How to be a freelance PR
About the author
Ann is a co-founder of PR Academy. Her special areas of interest are internal communication, change management and project communication. MSc, Dip CAM, MCIPR
PR Academy alumni, Hil Berg set up her freelance business, Hilary Berg Consulting in 2010. In 2013 she was awarded ‘Outstanding Freelance Practitioner’ in the prestigious CIPR Excellence Awards. HBC works with communities, public and third sector organisations to inspire positive social change.
I asked her about working as a freelance……
Why did you decide to work for yourself?
In all honesty, since I was a small child I’ve never been all that good at being told what to do. I’ve always thrived in jobs where I’ve had some autonomy and I really love the idea of being my own boss. I like learning new things, so being in control of my own career has meant I’ve been able to create a portfolio of work – paid and voluntary – along with personal development experiences that I can plan myself.
Was it an easy transition?
I’ve been very lucky to work for some brilliant people. At 21, my first-ever PR boss Nigel Green gave me some fantastic opportunities to prove myself, and is still a friend and mentor 30 years later. I first set up a PR consultancy in 1987 as part of a bigger marketing group, and its MD, Brian Williams not only taught me the value of brand development and strategy, but gave me real freedom to develop the business. My last ‘proper’ boss was Malcom Walker at Iceland, who was fantastic to work for. He’s inspirational, encourages creativity and innovation, and accepts that if you’re going to take calculated risks, not everything will always work perfectly.
I set up HBC after 10 years running Leapfrog PR, which was an ethical consultancy established with my friend and business partner, Jeanette Riley. Working entirely on my own was very new – and to start with I missed the collaboration and support of a team. But I’ve quickly built a fantastic community of people around me – clients, colleagues and students from my teaching work. Many have become friends and I quickly became used to the discipline of planning and working on my own.
You have continued to develop your skills and knowledge, why have you decided to do this?
As a freelance, it’s critically important to keep up your skills and knowledge in order to give clients the best advice. I studied for the PR Diploma with the PR Academy in 2009, before becoming a Chartered Practitioner and I loved every moment of it. I’ve always been interested in strategy and the course inspired me to read widely and continue to learn more. More recently I studied for the Digital Communications Certificate and found it really helpful in keeping abreast of new approaches.
Part of my inspiration to be my own boss was about learning. As well as PR-related skills, I’ve studied for a teaching qualification, and qualified as an executive business and performance coach. This has been invaluable in expanding my work into training and mentoring with my client, the School for Social Entrepreneurs. This year I plan to study for an MSc in PR and Communications with the University of Chester that will expand my knowledge further and enable me to do some original research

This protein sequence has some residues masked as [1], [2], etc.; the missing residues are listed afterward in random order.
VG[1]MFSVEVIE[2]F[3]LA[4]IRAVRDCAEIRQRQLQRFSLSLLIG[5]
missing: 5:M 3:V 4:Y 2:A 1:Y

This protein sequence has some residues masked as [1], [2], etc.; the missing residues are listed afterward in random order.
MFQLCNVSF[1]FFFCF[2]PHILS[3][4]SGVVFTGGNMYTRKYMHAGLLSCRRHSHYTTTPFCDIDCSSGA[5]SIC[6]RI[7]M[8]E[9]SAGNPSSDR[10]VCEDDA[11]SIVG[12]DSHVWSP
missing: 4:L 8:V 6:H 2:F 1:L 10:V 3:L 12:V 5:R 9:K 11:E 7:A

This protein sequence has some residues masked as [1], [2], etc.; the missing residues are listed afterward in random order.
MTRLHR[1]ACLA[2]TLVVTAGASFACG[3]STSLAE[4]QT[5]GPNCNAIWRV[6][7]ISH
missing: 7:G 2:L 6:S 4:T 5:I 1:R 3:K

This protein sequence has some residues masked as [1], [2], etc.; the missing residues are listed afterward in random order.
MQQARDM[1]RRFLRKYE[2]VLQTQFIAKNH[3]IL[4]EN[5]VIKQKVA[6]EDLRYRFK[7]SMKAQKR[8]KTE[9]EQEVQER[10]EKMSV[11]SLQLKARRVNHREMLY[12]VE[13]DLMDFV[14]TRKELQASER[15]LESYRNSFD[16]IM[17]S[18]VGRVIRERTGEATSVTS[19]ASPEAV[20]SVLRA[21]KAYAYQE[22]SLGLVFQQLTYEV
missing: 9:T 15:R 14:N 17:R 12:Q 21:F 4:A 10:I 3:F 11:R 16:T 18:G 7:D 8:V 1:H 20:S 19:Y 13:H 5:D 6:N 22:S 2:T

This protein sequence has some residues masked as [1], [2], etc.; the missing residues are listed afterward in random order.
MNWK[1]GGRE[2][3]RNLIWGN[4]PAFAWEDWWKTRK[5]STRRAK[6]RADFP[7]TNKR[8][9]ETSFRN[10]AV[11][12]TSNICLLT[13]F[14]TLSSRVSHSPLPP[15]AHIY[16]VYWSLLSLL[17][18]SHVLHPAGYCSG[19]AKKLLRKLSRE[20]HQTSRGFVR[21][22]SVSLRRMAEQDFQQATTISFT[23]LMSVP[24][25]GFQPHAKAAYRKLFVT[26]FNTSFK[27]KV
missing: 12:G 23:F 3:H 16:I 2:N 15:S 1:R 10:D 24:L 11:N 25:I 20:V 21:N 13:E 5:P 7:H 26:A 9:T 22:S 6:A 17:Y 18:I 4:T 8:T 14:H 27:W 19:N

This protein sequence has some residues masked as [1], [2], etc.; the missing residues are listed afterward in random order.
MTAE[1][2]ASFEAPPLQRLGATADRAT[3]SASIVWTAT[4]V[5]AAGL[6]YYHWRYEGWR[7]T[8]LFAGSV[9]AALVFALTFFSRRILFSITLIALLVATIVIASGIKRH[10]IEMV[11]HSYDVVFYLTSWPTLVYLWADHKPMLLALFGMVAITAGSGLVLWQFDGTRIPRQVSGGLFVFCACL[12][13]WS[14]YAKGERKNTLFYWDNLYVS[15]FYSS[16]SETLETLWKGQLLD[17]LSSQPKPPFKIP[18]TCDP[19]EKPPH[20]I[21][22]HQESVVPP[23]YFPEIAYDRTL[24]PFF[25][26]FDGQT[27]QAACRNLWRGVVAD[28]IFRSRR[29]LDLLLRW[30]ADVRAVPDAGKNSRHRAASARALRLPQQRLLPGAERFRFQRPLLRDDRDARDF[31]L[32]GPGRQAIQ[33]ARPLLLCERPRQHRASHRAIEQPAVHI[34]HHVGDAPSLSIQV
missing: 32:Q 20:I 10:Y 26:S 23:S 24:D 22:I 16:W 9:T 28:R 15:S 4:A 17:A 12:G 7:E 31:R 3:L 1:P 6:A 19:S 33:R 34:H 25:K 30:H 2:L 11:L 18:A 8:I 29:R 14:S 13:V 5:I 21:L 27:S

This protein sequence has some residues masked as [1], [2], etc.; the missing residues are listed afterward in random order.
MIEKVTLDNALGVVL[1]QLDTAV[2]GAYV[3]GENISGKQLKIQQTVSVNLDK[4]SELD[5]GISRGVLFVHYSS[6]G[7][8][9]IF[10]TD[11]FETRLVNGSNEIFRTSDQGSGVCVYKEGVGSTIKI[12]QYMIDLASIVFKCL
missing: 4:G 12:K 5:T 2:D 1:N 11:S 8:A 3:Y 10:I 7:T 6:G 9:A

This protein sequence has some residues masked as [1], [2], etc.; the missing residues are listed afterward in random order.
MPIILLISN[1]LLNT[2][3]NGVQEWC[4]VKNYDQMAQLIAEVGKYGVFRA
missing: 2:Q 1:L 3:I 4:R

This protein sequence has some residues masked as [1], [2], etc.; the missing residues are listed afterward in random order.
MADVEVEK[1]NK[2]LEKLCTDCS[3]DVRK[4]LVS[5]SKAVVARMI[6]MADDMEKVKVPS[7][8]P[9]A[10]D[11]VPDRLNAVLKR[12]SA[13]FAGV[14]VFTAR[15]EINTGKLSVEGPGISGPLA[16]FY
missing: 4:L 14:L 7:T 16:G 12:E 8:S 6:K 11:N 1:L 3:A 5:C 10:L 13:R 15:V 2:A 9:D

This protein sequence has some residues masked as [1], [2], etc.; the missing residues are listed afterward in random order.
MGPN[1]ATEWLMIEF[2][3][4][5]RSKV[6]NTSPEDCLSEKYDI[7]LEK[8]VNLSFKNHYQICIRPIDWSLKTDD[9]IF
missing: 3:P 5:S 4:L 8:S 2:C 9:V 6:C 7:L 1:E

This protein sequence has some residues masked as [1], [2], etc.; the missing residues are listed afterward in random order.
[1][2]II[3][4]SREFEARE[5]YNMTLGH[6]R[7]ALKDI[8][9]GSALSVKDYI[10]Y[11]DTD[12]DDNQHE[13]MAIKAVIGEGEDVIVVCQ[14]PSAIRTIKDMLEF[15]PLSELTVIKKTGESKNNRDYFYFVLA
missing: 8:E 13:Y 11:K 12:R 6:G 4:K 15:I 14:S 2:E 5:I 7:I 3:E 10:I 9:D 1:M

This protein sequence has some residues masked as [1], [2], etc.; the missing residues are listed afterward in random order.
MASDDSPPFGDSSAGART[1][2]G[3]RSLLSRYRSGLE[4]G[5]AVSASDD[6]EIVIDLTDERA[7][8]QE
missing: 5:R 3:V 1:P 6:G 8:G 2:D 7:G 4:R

What do you like most about being freelance/working for yourself?
Freedom to do what I want, including creating my own business model. I charge commercial fees to larger clients, and that allows me to commit 20% of my time to voluntary work, and offer affordable fees to community businesses.
I also have a rule that I only work with people I like. So my client relationships are long-lasting and fruitful. At the moment I’m very lucky to be working with Alder Hey Children’s Hospital, where we’ve launched a charity campaign called ‘The Land of Remarkable People’ – and it’s true!
I am a voluntary Trustee of an innovative social care charity, PSS and of Lankelly Chase, a £multi-million independent charitable funder. As a board member I get to work as part of a team with some really inspirational, brilliant individuals, who are making a difference to people’s lives.
Through my work with the School for Social Entrepreneurs I have worked with over 120 community businesses and never fail to be inspired by the people I see doing amazing things to improve life in their own communities.
Is there anything that you miss about being in permanent employment?
No. Well, occasionally I fleetingly wish I had an occupational pension or got holiday pay, but I can’t think of a ‘proper’ job that would let me go and work in New York for a week for minimum fees, or go on a study tour to Bangladesh. Working for myself, I can choose to work where and when I want to, and factor in other experiences. Speaking personally, I work incredibly hard as a freelance, and that can sometimes mean seven days a week – but that’s really no different to when I was employed by someone else.
You won Outstanding Freelance Practitioner at the CIPR Excellence Awards – how did it feel to win such a prestigious award?
I was very humbled to win, having seen the quality of the individuals shortlisted alongside me. Winning the award has definitely made a difference to the way people view my business, and I think it was a useful process to go through. Putting an entry together means you have to be quite reflective – and the panel interview demands that you have a clear view of your business and where it is going.
What advice would you give to other PR practitioners thinking of taking the leap?
To succeed as a freelance you have to have a clear idea of what you want from your business, and then you have to be rigorous in the way you plan your time and your finances. You also need to be a self-starter, have confidence in your own abilities, keep learning and stay motivated.
And you need a good accountant.
If that sounds like you, then what are you waiting for?!
Contact Hilary or follow her on Twitter….